105-Acre Mori Pt. Property (CA) Purchased Today by Trust for Public Land at Real Estate Auction

SAN FRANCISCO – At a real estate auction today at the San Francisco Airport Marriott, the Trust for Public Land (TPL) moved quickly to bid against developers to purchase the 105-acre Mori Point property in Pacifica as an eventual addition to the Golden Gate National Recreation Area. TPL’s successful bid of $3.3 million protects the property from future development threats. The minimum starting bid was $2.5 million–equal to the recent appraised market value of the property.

“TPL is very excited to purchase and protect the Mori Point property for the people of Pacifica and the rest of the Bay Area. We will now work with the National Park Service to see that this exceptional property, with its sweeping views and tremendous recreation opportunities, is protected forever for the public to enjoy,” says Tim Wirth, TPL Bay Area Project Manager.

At the request of the National Park Service (NPS), TPL acquired the property and will eventually convey it to the NPS as an addition to the Golden Gate National Recreation Area once public funding through the Land and Water Conservation Fund is available for the purchase. The property is a highly visible coastal headland located in Pacifica and the NPS’s top priority for acquisition on the San Mateo coast. Home to several threatened and endangered species including the San Francisco garter snake and the California red-legged frog, the property also has tremendous recreational value because it links the city of Pacifica’s beach promenade trail to the Sweeney Ridge National Recreation Area. TPL completed the Sweeney Ridge project in 1987.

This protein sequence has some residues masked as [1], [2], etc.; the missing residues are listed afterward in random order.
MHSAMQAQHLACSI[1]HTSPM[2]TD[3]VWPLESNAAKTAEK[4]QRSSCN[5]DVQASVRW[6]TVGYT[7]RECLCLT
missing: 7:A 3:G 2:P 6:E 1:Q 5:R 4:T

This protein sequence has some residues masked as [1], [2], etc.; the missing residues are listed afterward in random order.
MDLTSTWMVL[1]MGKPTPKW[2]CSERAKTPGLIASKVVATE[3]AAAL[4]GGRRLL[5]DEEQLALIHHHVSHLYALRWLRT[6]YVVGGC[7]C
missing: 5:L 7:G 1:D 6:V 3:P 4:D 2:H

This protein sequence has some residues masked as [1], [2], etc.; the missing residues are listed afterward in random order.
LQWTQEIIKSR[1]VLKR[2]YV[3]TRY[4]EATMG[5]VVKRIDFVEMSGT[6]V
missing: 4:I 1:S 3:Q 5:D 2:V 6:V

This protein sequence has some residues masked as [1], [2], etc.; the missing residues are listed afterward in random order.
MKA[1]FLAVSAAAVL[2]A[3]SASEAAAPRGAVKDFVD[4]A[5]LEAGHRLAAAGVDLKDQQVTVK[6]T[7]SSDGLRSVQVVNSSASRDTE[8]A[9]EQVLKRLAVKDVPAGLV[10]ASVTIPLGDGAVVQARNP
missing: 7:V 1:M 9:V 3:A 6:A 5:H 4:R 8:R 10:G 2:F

TPL used funds from private donors, the Pacifica Land Trust, and its own capital to purchase the property today.

The Trust for Public Land is a national nonprofit land conservation organization that works to conserve land for people as parks, gardens, playgrounds, and wilderness. Founded in 1972, TPL has protected more than 1.2 million acres nationwide including nearly 20,000 acres in the Bay Area.